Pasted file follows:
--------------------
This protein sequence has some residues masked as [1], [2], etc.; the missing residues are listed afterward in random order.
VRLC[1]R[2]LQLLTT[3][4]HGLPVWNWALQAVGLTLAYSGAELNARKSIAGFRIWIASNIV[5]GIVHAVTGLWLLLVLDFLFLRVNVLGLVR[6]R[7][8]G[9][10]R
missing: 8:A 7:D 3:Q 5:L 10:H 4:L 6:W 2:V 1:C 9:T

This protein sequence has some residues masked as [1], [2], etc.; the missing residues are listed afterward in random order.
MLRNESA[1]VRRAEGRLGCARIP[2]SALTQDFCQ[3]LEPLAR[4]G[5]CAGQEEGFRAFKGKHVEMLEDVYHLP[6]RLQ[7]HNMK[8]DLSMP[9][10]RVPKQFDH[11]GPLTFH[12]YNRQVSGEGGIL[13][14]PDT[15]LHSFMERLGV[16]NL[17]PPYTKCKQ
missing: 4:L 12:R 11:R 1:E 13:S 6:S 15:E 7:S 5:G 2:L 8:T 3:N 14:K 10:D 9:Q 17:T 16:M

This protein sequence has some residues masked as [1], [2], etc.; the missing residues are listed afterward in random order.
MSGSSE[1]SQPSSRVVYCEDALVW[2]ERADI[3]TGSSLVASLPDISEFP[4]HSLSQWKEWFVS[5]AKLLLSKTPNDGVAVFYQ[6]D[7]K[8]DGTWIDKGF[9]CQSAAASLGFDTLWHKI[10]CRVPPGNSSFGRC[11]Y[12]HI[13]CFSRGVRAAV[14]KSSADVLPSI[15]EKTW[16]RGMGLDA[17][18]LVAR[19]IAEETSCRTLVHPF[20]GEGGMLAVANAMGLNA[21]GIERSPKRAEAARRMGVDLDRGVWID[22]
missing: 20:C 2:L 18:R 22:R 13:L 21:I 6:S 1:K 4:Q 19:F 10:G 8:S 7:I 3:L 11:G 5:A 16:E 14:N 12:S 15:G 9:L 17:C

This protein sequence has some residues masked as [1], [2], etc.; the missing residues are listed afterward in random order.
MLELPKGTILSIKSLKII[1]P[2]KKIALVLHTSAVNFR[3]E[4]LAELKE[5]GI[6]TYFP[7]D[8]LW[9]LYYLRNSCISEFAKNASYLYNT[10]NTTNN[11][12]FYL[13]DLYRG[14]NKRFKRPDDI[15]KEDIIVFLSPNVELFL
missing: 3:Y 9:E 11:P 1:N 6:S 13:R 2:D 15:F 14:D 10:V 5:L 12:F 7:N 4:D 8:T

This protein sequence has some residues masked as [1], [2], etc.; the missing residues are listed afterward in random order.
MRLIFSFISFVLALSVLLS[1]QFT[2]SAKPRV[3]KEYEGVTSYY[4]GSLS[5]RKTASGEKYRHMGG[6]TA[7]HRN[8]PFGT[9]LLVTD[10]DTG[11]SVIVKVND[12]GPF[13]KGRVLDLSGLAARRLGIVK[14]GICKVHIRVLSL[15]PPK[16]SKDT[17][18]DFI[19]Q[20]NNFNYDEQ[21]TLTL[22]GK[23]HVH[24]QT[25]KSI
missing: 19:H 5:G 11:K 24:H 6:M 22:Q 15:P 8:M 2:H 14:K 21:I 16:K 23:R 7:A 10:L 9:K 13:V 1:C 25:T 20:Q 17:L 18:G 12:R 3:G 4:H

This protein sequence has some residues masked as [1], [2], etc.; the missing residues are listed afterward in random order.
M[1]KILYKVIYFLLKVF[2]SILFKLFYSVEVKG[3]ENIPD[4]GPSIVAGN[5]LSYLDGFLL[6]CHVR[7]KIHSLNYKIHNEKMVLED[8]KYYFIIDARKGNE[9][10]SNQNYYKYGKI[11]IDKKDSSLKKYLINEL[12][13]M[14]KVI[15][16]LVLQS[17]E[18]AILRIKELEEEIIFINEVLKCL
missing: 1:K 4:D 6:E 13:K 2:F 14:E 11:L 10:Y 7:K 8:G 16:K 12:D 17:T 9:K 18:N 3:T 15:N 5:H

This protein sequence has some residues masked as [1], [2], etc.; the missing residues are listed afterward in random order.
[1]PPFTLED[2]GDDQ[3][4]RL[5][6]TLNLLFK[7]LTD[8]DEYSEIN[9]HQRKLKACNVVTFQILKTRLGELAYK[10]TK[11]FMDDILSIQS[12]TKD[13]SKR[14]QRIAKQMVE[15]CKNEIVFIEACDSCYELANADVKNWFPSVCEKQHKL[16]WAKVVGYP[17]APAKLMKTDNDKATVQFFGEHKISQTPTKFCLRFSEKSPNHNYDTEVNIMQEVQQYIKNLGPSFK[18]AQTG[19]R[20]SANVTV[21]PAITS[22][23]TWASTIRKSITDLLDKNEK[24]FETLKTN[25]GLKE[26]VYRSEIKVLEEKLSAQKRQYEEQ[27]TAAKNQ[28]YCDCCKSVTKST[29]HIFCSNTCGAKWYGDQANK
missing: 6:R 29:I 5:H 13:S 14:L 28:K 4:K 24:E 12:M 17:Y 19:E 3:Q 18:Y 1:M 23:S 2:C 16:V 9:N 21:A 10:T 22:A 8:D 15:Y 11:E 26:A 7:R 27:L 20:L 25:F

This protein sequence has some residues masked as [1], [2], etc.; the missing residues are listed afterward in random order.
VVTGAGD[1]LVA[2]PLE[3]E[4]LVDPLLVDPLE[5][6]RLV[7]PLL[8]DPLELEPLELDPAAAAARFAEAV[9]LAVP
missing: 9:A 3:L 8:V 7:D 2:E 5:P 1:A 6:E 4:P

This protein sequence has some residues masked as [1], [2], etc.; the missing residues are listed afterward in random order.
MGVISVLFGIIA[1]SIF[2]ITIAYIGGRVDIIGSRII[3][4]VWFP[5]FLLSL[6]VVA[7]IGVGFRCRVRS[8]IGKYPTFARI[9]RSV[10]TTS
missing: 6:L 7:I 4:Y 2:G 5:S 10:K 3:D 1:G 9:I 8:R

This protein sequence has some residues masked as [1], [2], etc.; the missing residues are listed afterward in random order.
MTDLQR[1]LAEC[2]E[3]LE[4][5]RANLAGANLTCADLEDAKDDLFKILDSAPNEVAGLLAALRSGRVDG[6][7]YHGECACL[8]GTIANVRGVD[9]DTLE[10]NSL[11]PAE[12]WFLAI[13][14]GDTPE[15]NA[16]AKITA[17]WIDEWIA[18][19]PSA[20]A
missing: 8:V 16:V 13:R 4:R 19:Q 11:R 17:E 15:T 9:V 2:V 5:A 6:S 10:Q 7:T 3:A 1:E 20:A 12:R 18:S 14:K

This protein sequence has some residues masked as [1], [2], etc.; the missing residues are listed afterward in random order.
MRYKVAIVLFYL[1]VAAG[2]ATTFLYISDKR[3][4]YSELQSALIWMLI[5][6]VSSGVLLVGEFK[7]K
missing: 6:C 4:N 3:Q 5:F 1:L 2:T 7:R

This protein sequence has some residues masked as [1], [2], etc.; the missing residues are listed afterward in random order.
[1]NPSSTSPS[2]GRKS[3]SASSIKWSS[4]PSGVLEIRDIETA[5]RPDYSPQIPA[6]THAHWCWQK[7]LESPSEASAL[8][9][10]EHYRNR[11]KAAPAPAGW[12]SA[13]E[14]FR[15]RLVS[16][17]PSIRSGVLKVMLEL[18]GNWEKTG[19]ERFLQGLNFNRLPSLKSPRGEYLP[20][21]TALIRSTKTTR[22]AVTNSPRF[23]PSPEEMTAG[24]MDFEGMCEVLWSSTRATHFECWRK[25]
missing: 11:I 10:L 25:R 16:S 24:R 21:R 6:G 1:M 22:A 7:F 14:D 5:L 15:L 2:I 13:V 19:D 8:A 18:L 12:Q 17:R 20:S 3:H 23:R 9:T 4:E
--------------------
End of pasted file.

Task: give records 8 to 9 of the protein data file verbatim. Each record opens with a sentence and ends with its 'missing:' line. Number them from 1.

This protein sequence has some residues masked as [1], [2], etc.; the missing residues are listed afterward in random order.
VVTGAGD[1]LVA[2]PLE[3]E[4]LVDPLLVDPLE[5][6]RLV[7]PLL[8]DPLELEPLELDPAAAAARFAEAV[9]LAVP
missing: 9:A 3:L 8:V 7:D 2:E 5:P 1:A 6:E 4:P

This protein sequence has some residues masked as [1], [2], etc.; the missing residues are listed afterward in random order.
MGVISVLFGIIA[1]SIF[2]ITIAYIGGRVDIIGSRII[3][4]VWFP[5]FLLSL[6]VVA[7]IGVGFRCRVRS[8]IGKYPTFARI[9]RSV[10]TTS
missing: 6:L 7:I 4:Y 2:G 5:S 10:K 3:D 1:G 9:I 8:R